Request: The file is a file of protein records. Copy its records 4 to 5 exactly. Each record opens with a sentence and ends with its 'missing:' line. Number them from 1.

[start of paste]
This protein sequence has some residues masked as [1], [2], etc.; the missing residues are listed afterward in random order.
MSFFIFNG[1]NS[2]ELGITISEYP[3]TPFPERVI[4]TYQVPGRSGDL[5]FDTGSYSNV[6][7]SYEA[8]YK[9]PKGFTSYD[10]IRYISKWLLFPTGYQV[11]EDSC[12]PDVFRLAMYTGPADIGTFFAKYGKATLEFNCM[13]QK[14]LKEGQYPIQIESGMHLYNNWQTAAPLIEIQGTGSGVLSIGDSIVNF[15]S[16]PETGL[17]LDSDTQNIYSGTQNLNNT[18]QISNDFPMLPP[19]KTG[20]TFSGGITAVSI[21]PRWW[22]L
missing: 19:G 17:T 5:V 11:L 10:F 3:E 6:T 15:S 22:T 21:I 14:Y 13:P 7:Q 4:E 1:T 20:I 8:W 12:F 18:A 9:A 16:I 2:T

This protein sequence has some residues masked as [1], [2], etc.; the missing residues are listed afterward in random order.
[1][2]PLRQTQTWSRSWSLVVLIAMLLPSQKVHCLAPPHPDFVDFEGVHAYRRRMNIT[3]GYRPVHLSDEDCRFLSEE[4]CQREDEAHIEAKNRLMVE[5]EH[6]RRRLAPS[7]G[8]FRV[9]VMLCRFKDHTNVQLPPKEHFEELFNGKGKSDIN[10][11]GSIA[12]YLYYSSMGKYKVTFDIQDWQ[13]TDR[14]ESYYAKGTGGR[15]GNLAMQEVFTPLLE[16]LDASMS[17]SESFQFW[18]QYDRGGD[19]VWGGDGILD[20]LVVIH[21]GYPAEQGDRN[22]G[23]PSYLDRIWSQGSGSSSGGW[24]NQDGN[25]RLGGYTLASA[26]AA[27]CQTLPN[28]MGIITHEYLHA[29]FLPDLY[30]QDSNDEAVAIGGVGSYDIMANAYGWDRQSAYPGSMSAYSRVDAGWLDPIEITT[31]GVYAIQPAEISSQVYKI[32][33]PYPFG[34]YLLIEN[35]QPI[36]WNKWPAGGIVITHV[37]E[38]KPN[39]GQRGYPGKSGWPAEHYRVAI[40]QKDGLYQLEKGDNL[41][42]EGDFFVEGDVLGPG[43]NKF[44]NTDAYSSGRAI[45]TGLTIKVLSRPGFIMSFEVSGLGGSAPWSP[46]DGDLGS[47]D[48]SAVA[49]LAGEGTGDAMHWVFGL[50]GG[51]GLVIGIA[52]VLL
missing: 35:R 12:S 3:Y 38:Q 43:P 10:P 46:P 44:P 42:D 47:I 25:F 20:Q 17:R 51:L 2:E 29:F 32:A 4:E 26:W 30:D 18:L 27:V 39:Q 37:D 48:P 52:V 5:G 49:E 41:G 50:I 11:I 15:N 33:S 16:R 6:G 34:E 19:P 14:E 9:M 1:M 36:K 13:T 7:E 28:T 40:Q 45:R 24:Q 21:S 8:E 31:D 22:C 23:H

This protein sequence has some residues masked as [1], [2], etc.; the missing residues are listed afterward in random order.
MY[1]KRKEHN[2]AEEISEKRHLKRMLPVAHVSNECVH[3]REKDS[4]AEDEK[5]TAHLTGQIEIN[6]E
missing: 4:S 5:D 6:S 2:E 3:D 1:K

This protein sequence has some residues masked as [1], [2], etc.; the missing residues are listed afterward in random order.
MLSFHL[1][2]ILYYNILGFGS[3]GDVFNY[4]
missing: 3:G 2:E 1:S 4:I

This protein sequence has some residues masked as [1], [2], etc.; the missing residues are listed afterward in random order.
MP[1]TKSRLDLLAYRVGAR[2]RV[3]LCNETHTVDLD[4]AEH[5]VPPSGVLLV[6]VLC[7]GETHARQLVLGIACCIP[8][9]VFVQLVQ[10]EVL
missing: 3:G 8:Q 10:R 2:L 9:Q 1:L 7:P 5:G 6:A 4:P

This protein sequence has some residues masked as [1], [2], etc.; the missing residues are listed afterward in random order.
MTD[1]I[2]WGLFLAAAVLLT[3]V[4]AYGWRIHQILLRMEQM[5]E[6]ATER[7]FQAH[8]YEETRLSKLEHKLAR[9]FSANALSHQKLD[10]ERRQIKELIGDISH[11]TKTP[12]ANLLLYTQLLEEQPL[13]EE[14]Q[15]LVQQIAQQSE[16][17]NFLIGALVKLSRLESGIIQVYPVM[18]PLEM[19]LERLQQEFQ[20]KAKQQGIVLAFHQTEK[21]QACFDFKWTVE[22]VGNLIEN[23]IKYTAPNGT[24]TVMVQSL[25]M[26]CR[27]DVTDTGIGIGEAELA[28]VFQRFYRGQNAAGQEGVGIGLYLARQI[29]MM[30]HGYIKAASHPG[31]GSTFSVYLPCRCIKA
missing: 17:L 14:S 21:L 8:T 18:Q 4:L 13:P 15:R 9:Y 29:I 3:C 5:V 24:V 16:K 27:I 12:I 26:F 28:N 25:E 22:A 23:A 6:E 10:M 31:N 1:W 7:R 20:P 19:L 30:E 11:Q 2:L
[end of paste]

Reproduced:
This protein sequence has some residues masked as [1], [2], etc.; the missing residues are listed afterward in random order.
MLSFHL[1][2]ILYYNILGFGS[3]GDVFNY[4]
missing: 3:G 2:E 1:S 4:I

This protein sequence has some residues masked as [1], [2], etc.; the missing residues are listed afterward in random order.
MP[1]TKSRLDLLAYRVGAR[2]RV[3]LCNETHTVDLD[4]AEH[5]VPPSGVLLV[6]VLC[7]GETHARQLVLGIACCIP[8][9]VFVQLVQ[10]EVL
missing: 3:G 8:Q 10:R 2:L 9:Q 1:L 7:P 5:G 6:A 4:P